In deciding to instruct the jury on aggravated and reckless manslaughter, the trial court concluded that "there is evidence on which the jury could accept a version which, either the gun went off accidentally or the gun went off as an, almost, reflective [sic] reaction after Mrs. Connors threw the glass or drink at Mr. Pennington." See State v. Rose, 112 N.J. 454 , 482, 548 A.2d 1058 (1988) (rejecting defendant's argument that jury should have been charged on aggravated manslaughter because evidence indicated shooting was volitional). Thus, the court believed the evidence supported the conclusion that defendant's conduct was either knowing or purposeful, on the one hand, or, on the other, that it was reckless. To the extent that the evidence sufficed to support a charge that defendant acted recklessly, it raised the possibility that he did not intend to cause death. That possibility, on the facts of this case, suggests that the jury reasonably could have found that defendant intended to cause not death but serious bodily injury. The question is not whether a finding of intent to cause serious bodily injury is likely, but whether the evidence provides a rational basis for such a finding. If so, the jury should have been permitted to accept or reject that alternative. Given the inherent ineffability of mental states, the determination of defendant's specific intent is best left to the jury. Crisantos, supra, 102 N.J. at 284, 508 A.2d 167 (O'Hern, J., concurring in part and dissenting in part). Indeed, the care taken by the trial court in constructing its charge leads us to conclude that had Gerald been decided before the trial of this matter, the court would have conformed its charge to that opinion. Because the court did not instruct the jury in accordance with Gerald, however, we reverse defendant's conviction and remand the matter for retrial.
Our dissenting colleague Justice Stein disagrees with that result. He recognizes that "the critical issue at trial was defendant's mental state," post at 618, 575 A.2d at 853, and he acknowledges "that there may be an identifiable ambiguity in the jury's verdict * * *." Ibid. He does not believe, however, that the evidence "suggests that defendant's `conscious object' was to cause only serious bodily injury, but not death, to Mrs. Connors, or that defendant was `practically certain' that only serious bodily injury, but not death, would result from the shooting." Post at 619, 575 A.2d at 854. Significantly, the dissent states that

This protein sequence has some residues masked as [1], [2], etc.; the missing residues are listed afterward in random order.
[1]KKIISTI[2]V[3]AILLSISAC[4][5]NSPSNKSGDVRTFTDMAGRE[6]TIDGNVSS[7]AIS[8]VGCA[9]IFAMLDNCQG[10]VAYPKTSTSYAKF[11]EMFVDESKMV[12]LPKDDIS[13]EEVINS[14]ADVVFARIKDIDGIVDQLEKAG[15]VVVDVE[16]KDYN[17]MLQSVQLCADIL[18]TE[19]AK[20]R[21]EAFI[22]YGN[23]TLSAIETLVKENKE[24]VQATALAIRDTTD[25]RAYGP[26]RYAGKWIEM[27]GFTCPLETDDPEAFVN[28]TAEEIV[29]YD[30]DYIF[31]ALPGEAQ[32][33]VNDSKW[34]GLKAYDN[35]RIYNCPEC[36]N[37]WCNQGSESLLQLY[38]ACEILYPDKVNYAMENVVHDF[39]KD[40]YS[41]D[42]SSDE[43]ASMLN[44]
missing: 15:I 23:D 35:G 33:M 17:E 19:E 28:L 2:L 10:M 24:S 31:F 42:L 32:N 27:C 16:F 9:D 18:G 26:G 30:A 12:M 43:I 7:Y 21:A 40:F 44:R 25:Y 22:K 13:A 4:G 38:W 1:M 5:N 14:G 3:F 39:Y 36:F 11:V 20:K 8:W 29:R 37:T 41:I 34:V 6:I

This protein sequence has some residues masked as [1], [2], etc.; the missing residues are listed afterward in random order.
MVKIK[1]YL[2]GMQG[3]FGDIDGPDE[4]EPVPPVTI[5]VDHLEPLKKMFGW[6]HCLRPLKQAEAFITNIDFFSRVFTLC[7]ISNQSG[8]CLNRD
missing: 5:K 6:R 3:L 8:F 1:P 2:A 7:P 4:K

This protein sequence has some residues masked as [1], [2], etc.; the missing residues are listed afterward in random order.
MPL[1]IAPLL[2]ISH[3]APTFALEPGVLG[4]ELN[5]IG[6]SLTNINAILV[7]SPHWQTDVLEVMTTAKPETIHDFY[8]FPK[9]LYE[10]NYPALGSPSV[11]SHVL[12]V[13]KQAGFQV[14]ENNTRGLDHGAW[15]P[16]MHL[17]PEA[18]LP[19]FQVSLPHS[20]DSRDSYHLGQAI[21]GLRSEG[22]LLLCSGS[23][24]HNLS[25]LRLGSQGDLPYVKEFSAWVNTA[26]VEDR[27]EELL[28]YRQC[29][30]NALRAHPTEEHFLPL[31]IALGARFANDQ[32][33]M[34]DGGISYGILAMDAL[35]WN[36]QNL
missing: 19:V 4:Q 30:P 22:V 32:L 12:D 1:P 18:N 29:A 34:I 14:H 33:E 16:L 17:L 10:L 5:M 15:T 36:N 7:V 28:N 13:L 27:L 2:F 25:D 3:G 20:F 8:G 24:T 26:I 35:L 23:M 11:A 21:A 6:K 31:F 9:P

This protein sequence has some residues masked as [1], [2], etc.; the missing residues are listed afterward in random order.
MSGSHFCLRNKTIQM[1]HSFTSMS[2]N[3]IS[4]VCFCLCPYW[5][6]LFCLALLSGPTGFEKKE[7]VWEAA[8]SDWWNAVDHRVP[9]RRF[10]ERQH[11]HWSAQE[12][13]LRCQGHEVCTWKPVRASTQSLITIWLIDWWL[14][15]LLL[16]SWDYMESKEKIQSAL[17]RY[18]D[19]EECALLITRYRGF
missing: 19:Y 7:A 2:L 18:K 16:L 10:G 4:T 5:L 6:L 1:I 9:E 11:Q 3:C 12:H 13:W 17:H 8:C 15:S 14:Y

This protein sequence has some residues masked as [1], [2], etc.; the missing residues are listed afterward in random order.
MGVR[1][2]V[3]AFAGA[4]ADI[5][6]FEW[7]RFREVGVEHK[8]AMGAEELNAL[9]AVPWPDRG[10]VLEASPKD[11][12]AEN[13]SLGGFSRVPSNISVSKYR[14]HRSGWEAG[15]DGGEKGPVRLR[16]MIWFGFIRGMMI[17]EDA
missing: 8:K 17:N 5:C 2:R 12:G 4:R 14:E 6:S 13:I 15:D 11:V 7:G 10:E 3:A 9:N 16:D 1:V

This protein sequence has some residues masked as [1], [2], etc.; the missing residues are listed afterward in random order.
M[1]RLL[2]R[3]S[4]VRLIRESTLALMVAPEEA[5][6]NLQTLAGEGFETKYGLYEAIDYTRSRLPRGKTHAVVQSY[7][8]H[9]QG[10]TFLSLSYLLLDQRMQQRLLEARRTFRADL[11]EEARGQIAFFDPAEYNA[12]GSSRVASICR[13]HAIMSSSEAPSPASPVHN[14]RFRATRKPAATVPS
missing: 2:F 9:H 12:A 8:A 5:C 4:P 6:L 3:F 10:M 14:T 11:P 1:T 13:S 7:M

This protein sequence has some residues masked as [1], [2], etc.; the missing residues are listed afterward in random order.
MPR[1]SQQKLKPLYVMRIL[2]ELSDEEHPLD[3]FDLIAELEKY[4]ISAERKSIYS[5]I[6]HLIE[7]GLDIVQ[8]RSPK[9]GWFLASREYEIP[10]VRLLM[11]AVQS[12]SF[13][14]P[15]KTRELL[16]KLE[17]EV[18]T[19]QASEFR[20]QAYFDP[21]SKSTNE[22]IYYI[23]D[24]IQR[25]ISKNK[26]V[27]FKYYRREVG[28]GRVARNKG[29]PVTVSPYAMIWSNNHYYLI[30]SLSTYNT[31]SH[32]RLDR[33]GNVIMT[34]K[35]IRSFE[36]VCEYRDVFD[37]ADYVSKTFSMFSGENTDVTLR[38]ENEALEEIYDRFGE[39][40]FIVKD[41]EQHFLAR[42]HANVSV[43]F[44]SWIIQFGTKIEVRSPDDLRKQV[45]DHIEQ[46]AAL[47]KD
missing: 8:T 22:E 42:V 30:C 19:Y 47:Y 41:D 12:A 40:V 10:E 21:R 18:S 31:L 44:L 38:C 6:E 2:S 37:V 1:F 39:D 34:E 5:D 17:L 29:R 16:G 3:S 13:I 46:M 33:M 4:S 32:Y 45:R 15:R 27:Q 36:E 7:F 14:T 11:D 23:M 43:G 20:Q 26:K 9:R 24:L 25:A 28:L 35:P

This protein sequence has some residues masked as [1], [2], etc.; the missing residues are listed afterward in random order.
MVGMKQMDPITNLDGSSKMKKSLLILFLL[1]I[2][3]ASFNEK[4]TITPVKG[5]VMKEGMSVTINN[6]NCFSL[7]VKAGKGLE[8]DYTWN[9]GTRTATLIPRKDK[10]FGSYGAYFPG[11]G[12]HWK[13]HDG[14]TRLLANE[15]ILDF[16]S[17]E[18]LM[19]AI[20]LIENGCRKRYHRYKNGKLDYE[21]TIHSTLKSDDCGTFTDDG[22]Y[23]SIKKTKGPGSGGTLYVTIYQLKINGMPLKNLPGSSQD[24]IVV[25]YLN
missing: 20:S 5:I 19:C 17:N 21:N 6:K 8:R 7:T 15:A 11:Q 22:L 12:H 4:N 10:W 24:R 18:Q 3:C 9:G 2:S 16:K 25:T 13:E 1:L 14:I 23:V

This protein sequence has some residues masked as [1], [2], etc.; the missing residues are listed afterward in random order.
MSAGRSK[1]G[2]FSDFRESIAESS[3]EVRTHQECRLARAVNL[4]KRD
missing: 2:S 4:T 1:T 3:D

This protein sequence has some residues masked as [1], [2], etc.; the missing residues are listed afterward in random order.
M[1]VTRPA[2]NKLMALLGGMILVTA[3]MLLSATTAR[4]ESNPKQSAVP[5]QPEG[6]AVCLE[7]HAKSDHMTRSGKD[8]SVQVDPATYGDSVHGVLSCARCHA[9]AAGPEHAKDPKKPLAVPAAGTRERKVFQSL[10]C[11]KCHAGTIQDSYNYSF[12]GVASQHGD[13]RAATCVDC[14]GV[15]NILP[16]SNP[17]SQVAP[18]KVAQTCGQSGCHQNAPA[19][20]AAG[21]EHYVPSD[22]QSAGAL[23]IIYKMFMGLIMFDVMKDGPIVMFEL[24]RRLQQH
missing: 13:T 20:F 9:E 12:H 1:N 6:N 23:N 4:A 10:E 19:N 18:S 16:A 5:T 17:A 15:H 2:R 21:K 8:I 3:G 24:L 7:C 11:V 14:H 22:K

[i]t is quite conceivable that on this record the jury could have concluded that defendant intended to cause either death or serious bodily injury, being indifferent to which of those consequences actually occurred. In view of the jury's conclusion that defendant did not fire the gun accidentally or recklessly, it is consistent with the evidence for the jury's verdict to have constituted a determination that defendant's "conscious object" was either to kill or to seriously injure Mrs. Connors, or that defendant was "practically certain" that death or serious bodily injury would occur, and that defendant did not consciously distinguish between those results.
[ Post at 619, 575 A.2d at 854.]
As the dissent reads Gerald, "a defendant whose purpose is to cause either death or serious bodily injury, either being an acceptable result, remains subject to the death penalty." Ibid. He acknowledges, however, "that the jury charge in this case was not consistent with our holding in Gerald * * *." Ibid. Having found the charge to be erroneous, he further finds the error harmless, because "there is no rational basis in this record for" a verdict "that defendant's intention was only to cause serious bodily injury to Mrs. Connors, but not death." Post at 620, 575 A.2d at 854. Our reading of both Gerald and of the record differs from that of the dissent.
Gerald plainly holds that a defendant whose purpose is to cause serious bodily injury is not subject to the death penalty. 113 N.J. at 89, 549 A.2d 792. Under Gerald, a defendant is subject to the death penalty only if he or she intended the victim's death. Id. at 85, 549 A.2d 792. Thus, a defendant whose intent is "to cause either death or serious bodily injury, either being an acceptable result," post at 620, 575 A.2d at 854, is not subject to the death penalty. Gerald, supra, 113 N.J. at 89, 549 A.2d 792.